“For the three years I was on the MSRB there was a climate in D.C. where we were being told as a Board that no one on the Hill would listen to our concerns, because it was the Greenspan era, derivatives were good … It was extraordinarily difficult for the largest firms, for the representatives on the Board, to state publicly that these derivatives had risks that were a concern, because they could lose their jobs, and people did. And those who spoke up, their firms couldn’t tolerate it, and it would be used against them.”
Both before and after EMMA, however, there was an issue in the municipal market that was less than level. “Yield burning,” exposed in 1994, was emblematic of the unfair advantages that lurked in the opaque edges of the market. Since the arbitrage rules of the 1986 Tax Reform Act provided that excess earnings from reinvested bond proceeds had to be rebated to the government, dealers found a way to “help” their clients. They reinvested in Treasury notes, and marked up the costs so that issuer profits were low enough to escape the rebate, pocketing profits that otherwise would have gone to the government.
To stem this practice, the SEC applied a 1939 fiduciary duty case to yield burning. The first action was brought in 1998, and in 2000, a collection of major players, including Citibank, Paine Webber, and Merrill Lynch, made a $139 million settlement. This moderated, although not entirely obliterated, the practice.
A controversy involving the rigging of bids on guaranteed investment contracts played out from 2006 to 2011, ending in a global settlement with Bank of America, UBS, JPMorgan Securities, GE Funding, and Wachovia, which returned $744.3 billion to state and federal treasuries. The Wachovia case was notable because it involved a word rapidly gaining negative connotations: derivatives.
The financial crisis of 2008 provided an opportunity for many Americans to take notice of derivatives, securitization and other complex financial transactions which had become commonplace on Wall Street years after their development in the municipal market. Interest rate swaps dated back to the high inflation years of the late 1970s and early 1980s, when they were employed in conjunction with variable rate bond issues. Later, by providing a way to obtain higher short-term interest rates over the long term, these curiously-named “low floaters” enabled investors to boost revenues in a low margin market. Yield burning helped pad profits for a time, but after the practice was tamped down, interest rate swaps proliferated. In increasingly sophisticated mixes, broker-dealers set up swaps that mirrored the risk profile of a debt issue, usually a VRDO, in a “tender option bond program.”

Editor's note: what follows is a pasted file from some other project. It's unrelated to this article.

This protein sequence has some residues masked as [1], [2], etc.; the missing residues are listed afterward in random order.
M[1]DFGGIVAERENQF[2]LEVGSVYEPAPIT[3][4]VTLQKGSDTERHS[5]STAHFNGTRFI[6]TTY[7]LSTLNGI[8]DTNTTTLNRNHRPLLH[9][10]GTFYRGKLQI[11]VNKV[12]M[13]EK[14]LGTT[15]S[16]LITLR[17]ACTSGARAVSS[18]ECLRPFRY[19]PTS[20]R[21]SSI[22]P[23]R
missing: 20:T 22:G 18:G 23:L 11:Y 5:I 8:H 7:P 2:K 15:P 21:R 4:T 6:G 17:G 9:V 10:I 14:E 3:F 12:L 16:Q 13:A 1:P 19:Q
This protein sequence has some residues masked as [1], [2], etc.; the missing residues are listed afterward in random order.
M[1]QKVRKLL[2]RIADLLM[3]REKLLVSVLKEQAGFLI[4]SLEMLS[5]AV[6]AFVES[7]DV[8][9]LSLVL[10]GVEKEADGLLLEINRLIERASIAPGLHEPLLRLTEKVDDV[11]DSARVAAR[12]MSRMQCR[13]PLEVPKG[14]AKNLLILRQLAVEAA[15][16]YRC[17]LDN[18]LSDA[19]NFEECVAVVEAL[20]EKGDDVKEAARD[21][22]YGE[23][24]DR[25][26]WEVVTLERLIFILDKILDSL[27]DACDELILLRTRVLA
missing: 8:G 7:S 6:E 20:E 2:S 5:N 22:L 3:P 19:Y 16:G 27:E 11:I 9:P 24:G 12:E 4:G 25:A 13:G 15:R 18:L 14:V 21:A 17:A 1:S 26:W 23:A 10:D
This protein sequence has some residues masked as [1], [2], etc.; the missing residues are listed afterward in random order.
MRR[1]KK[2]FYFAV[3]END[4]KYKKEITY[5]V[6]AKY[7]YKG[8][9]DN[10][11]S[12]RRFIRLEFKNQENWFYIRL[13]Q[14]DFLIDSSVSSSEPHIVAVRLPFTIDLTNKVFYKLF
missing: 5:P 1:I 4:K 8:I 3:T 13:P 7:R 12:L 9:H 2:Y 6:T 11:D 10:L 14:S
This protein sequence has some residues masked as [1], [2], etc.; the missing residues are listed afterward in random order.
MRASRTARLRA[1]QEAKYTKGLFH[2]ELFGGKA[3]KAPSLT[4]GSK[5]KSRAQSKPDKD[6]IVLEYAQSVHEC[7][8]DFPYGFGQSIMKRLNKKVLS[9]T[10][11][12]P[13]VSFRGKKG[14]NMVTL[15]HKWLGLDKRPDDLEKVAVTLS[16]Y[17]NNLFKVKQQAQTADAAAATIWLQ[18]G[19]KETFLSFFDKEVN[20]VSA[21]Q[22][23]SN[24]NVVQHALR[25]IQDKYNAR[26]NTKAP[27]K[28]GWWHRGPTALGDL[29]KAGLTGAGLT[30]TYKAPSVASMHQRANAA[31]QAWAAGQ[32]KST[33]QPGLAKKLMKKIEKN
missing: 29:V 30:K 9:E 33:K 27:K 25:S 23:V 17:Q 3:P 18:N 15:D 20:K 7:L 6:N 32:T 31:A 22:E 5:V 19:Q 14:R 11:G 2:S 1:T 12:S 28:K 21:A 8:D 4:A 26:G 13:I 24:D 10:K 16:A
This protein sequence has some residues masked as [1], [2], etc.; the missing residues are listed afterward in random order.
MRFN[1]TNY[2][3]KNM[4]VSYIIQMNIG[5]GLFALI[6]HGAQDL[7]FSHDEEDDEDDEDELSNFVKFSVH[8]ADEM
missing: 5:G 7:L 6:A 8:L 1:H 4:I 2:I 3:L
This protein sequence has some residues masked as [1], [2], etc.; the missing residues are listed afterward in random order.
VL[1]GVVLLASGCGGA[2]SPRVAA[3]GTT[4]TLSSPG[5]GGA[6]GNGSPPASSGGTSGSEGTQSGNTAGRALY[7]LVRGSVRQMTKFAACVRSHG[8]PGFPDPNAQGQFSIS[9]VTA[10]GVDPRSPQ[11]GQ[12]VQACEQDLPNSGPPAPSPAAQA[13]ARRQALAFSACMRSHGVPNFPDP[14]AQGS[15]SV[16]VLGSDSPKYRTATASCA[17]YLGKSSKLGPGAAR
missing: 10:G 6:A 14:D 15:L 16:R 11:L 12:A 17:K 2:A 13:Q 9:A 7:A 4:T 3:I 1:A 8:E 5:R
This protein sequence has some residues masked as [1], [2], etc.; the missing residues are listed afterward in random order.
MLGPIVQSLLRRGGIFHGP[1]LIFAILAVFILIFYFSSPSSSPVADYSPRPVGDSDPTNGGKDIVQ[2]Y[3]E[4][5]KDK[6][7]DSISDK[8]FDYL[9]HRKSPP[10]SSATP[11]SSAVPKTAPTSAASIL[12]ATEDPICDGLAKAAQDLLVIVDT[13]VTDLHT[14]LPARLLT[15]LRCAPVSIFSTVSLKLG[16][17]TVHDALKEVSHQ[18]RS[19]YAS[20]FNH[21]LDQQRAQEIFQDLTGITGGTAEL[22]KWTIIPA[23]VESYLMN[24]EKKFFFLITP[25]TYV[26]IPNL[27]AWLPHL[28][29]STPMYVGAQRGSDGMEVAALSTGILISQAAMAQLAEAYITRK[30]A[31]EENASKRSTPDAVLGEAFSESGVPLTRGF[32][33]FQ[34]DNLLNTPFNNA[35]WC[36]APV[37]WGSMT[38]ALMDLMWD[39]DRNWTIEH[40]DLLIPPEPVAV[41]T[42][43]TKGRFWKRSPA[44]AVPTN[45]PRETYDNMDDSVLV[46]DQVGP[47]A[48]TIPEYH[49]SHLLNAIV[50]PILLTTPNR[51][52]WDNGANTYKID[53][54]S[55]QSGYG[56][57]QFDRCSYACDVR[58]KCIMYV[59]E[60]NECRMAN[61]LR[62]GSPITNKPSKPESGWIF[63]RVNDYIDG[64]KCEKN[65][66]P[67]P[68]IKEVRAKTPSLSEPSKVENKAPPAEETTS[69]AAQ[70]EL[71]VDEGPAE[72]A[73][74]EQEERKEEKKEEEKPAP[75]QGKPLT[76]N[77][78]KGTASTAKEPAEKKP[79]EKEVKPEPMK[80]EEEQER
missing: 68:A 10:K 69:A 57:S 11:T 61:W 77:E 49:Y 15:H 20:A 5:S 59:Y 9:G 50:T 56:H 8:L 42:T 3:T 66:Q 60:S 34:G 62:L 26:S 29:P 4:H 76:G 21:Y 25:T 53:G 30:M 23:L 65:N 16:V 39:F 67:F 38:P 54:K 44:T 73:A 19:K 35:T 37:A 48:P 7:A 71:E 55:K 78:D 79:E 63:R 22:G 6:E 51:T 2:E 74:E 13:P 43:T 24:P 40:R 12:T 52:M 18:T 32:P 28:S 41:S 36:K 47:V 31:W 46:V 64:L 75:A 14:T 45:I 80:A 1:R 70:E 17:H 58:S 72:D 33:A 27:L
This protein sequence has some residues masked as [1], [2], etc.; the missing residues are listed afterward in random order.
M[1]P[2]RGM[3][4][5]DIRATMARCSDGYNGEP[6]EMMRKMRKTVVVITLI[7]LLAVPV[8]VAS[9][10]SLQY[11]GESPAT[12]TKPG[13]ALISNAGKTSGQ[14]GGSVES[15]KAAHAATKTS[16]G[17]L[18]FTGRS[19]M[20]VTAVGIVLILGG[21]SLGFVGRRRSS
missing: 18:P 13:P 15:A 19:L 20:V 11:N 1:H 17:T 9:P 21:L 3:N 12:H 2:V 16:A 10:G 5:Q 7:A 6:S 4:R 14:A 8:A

There was sound purpose for derivatives, but by the 2000s, financial institutions were using tender option bond programs as much to obtain returns from the creation and remarketing of the synthetic short term securities as to hedge risk. Another consequence was that, since regional broker-dealers did not have the resources to conduct these transactions, business increasingly came to Wall Street. By 2003, the MSRB recognized that the industry was becoming dangerously over-leveraged, but it had no direct regulatory authority over derivatives.
Through the mid-2000s, interest rate swaps performed beautifully for those who bet on a stable bond market, but they created burdensome liabilities when the market declined and interest rates rose. In February 2008, in the midst of the market drop, the market for another type of variable rate municipal debt -- auction rate securities (ARS) which had their yields periodically reset -- froze entirely when financially-stressed broker-dealers chose not to hold the required auctions. In the aftermath, the SEC pursued two rounds of settlement and the MSRB incorporated both ARS and VRDO disclosure into the pilot version of EMMA.
Christopher Cox, when serving as U.S. Representative (R-California) for Orange County, had become acquainted with interest rate swaps under unpleasant circumstances. Named SEC Chairman in 2005, Cox asked Congress to remove the regulatory exemption for issuers and backed the registration of municipal financial advisors. In 2010, in the wake of the Dodd-Frank Wall Street Reform and Consumer Protection Act, the SEC established four new units within the Division of Enforcement, including a Municipal Securities and Public Pensions unit. That unit created a muni “boot camp” for SEC Enforcement personnel and graduates contributed new tiles to the mosaic defining the boundaries of acceptable municipal market conduct. A case brought against Miami in 2013 confirmed that the SEC could bring action for incomplete disclosure even in the absence of an aggrieved party. Another brought against Harrisburg, Pennsylvania the same year established the SEC’s ability to find fraud in statements other than disclosure documents.
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